If previous research from the NIH isn’t enough to convince you, it should be noted that there has not been a single example of a smoker contracting Bronchiolitis obliterans. If you can’t get it from smoking, you definitely won’t get it from vaping.

The flavors chosen were arbitrary

The researchers supposedly chose flavors that are “appealing to youth”. There is no objective way to measure what would be considered “appealing to youth”, and there is no logical reason to choose that as a criteria. For this reason alone, this whole study should be disregarded. The obvious bias in inserting the common anti-vape “think of the children” argument into a supposedly objective study is complete and total bullshit. It’s almost like they were envisioning the headlines that the study would inspire before they even started it…. hmmm….

Big Tobacco e-cigs had more diacetyl than the flavors that most people actually use

From the study:

“We sought to expand the state of knowledge on flavoring chemicals in ecigarettes with a particular focus on e-cigarettes sold by the largest cigarette companies and also those flavors that we deem would be appealing to children, teenagers, and young adults.”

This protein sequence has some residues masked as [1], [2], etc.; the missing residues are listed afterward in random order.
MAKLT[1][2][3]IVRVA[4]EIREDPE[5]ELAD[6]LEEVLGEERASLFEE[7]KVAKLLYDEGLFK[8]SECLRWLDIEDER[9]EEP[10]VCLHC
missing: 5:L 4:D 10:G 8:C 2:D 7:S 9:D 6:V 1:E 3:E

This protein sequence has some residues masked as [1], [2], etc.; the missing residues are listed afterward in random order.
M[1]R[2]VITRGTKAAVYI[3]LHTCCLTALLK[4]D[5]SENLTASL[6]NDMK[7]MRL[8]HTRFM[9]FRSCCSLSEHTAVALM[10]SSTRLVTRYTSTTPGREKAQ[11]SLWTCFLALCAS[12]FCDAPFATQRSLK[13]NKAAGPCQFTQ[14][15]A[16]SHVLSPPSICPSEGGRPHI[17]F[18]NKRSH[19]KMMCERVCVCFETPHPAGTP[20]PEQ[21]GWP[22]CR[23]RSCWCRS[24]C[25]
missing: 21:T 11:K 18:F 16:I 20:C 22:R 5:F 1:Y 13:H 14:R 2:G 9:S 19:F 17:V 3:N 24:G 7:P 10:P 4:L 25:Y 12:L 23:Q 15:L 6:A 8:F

We evaluated 51 flavors, including all available flavors from three large cigarette companies (Brands A, B, and C, with 2, 2, and 7 flavors, respectively)

If you scroll down to Table 2 in the study and look at the results by brand, it’s clear that the highest amount of diacetyl (238.9) was found in the Brand C Peach Schnapps flavor. As you’ll recall, A, B, and C are Big Tobacco brands. The largest amount of diacetyl in a non-Big Tobacco brand? Brand E (additional flavor from an e-cigarette distributor) Cin flavor at 38.4. So even if you’re still terrified of “popcorn lung” after reading this, just stay away from the Big Tobacco e-cigs and you won’t be exposing yourself to significant amounts of the chemical.

Leading e-cig researcher Dr. Konstantinos Farsalinos thinks this study is full of shit